Monday, July 30, 2012

Chasing Perch on Summer Chartreuse

Fishing's been light.  Really light.  107 degrees in the afternoon light.  I was in my friend Tony's neighborhood, and wondered if it was worth a paddle to at least seem like we were getting relief. I didn't know then that it was the beginning of a tough couple of weeks, so it turned out to be wise to spend a morning on the water.

He was game, and had an extra kayak and paddle handy (I hadn't been motivated enough to put my own in the truck).  We set out at dawn.  Errrr.  We set out right after dawn.  Well, it was 30 minutes after dawn when we finally got the boats in the water.

It was a beautiful, still, and humid morning.  The water temperature was problematic, at 82 degrees, but we gave it a shot anyway.   One neat thing about the Chesapeake Bay's rivers and marshes is that most riverfront now has some type of legal protection from land clearing, and so there are more and more really beautiful stretches of water.   However, looks are deceiving - many of these waters, through much of the year, have insufficient dissolved oxygen to support most larger fish.   This is tied to pollution far, far upstream of the waterfront - in the headwaters that run underneath the Home Depot and your own (and my) subdivisions.    But still, it's pretty.





My heart and soul are tied into the "being" of coastal rivers in the Mid-Atlantic - from New Jersey to Georgia.   I work on a coastal river - Maryland's South River.  Yet, I still feel like I don't spend enough time on them.    The smells of salt, of decay in the marsh, and of flowering trees and shrubs is something very particular to these rivers.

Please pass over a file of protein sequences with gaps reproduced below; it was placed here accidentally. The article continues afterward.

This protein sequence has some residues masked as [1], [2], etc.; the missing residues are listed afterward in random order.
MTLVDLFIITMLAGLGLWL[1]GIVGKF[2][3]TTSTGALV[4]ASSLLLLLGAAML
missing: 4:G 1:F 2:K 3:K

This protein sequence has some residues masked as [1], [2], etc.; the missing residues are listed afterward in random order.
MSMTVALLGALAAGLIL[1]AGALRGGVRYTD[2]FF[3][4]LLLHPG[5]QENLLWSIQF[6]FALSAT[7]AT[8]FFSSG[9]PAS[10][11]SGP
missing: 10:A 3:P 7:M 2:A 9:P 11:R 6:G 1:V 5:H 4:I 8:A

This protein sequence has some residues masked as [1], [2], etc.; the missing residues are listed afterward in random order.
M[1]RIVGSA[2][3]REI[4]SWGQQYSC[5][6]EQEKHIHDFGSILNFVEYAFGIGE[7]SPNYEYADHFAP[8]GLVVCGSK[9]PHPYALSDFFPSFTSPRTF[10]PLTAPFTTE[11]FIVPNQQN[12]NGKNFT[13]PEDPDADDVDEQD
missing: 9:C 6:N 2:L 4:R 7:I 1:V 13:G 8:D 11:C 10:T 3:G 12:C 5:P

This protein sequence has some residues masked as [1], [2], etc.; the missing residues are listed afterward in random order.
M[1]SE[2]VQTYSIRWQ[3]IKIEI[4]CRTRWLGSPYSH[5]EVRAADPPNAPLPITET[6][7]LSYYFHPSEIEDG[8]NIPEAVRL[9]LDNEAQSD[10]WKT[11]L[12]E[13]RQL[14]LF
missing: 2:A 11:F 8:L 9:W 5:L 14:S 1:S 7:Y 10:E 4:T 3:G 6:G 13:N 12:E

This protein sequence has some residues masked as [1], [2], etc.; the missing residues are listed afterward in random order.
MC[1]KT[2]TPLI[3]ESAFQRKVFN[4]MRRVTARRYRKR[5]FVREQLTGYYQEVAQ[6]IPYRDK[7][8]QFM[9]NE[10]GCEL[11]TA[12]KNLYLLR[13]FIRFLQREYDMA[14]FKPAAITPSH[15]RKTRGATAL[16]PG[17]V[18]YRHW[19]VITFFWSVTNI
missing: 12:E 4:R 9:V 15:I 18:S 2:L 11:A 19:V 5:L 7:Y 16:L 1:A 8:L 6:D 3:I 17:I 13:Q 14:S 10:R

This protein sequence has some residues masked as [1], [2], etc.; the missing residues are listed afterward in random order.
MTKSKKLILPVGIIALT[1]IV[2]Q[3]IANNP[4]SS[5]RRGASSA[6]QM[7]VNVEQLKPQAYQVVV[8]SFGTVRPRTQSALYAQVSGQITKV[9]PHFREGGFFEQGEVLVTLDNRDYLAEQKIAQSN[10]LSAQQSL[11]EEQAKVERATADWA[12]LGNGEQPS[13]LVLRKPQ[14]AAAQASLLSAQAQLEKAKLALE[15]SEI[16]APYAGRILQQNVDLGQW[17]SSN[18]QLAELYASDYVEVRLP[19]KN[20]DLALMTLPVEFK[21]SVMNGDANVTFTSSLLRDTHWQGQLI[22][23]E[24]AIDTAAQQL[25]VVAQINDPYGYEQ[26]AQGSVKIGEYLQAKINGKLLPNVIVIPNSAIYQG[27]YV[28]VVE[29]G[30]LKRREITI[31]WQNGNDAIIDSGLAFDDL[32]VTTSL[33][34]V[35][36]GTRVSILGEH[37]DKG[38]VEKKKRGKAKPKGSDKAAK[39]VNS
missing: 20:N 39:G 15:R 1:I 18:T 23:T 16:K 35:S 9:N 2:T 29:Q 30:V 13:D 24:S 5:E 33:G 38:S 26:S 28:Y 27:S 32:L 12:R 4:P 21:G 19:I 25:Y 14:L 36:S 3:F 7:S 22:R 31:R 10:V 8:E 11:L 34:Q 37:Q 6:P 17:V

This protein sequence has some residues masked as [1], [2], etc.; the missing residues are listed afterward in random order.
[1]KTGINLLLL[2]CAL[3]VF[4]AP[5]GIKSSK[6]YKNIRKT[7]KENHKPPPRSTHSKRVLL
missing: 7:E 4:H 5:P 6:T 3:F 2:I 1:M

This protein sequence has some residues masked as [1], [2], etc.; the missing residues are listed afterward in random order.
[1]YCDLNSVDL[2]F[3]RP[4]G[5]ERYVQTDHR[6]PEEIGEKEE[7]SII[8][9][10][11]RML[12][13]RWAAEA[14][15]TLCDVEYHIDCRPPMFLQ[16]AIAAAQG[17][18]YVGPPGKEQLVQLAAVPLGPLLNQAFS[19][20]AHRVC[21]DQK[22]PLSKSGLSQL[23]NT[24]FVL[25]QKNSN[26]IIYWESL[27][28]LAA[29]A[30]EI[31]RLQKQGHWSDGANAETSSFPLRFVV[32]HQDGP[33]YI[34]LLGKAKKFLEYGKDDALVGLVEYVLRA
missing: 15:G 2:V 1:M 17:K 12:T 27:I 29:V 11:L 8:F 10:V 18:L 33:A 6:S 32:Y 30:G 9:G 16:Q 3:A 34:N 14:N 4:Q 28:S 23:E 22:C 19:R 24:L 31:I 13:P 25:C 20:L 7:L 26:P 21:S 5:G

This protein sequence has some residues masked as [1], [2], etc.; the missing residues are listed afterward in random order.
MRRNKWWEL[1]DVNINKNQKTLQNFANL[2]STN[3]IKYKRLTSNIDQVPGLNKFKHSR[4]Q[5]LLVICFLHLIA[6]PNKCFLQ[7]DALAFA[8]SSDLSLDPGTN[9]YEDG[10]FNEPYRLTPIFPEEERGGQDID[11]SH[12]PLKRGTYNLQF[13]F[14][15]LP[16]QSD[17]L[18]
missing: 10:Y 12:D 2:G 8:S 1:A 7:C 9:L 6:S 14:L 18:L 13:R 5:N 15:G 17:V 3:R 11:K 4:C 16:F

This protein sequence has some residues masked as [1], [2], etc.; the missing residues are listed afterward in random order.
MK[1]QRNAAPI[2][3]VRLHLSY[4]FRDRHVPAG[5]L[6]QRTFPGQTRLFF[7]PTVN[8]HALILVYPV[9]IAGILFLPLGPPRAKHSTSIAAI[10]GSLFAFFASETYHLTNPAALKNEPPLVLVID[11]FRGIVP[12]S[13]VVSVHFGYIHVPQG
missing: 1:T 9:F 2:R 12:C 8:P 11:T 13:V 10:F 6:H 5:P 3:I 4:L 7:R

As restoration of this particular creek continues, through the addition of a stormwater pond here, repair of a 100-year old leaky sewer there, the water's become "less dead."  Tony (and several other guys I know) started catching largemouth bass here just a few years ago.  That was our goal, too, but the hot water and heavy cover above and below the water made it tough to pick out a winning lure.





The winner(s) turned out to be white lures with a bit of chartreuse.  Tony was throwing small twist-tail grubs and I was tossing around beetle spins.  Everything else either didn't work, or got caught up in the bay grasses.

The fishing ended up being alright, for a blazing hot morning.  I found a spot with a ton of white perch just off of a flooded rock wall.  It was a lot of fun to feel different action than bass and sunfish.


The morning dragged on, and it got hot.  Really hot.  I am slow in posting up this fishing tall tale, but a lot of little things have changed in the last month.  I find a lot of things in question - basic operating procedures, so to speak.  I hope to figure more of it out, but for one morning, a few fish is a good thing.




On the way back to the boat ramp, we got a reminder that not everybody gets federal holidays off.



4 comments:

Alex said...

Nice report. Why is your kayak suddenly orange?

River Mud said...

Ha...a tree was down across the yard so I borrowed Tony's wife's boat...

Raymond Culver said...

that crazy you shoud try fishing with Captain Ray Culver

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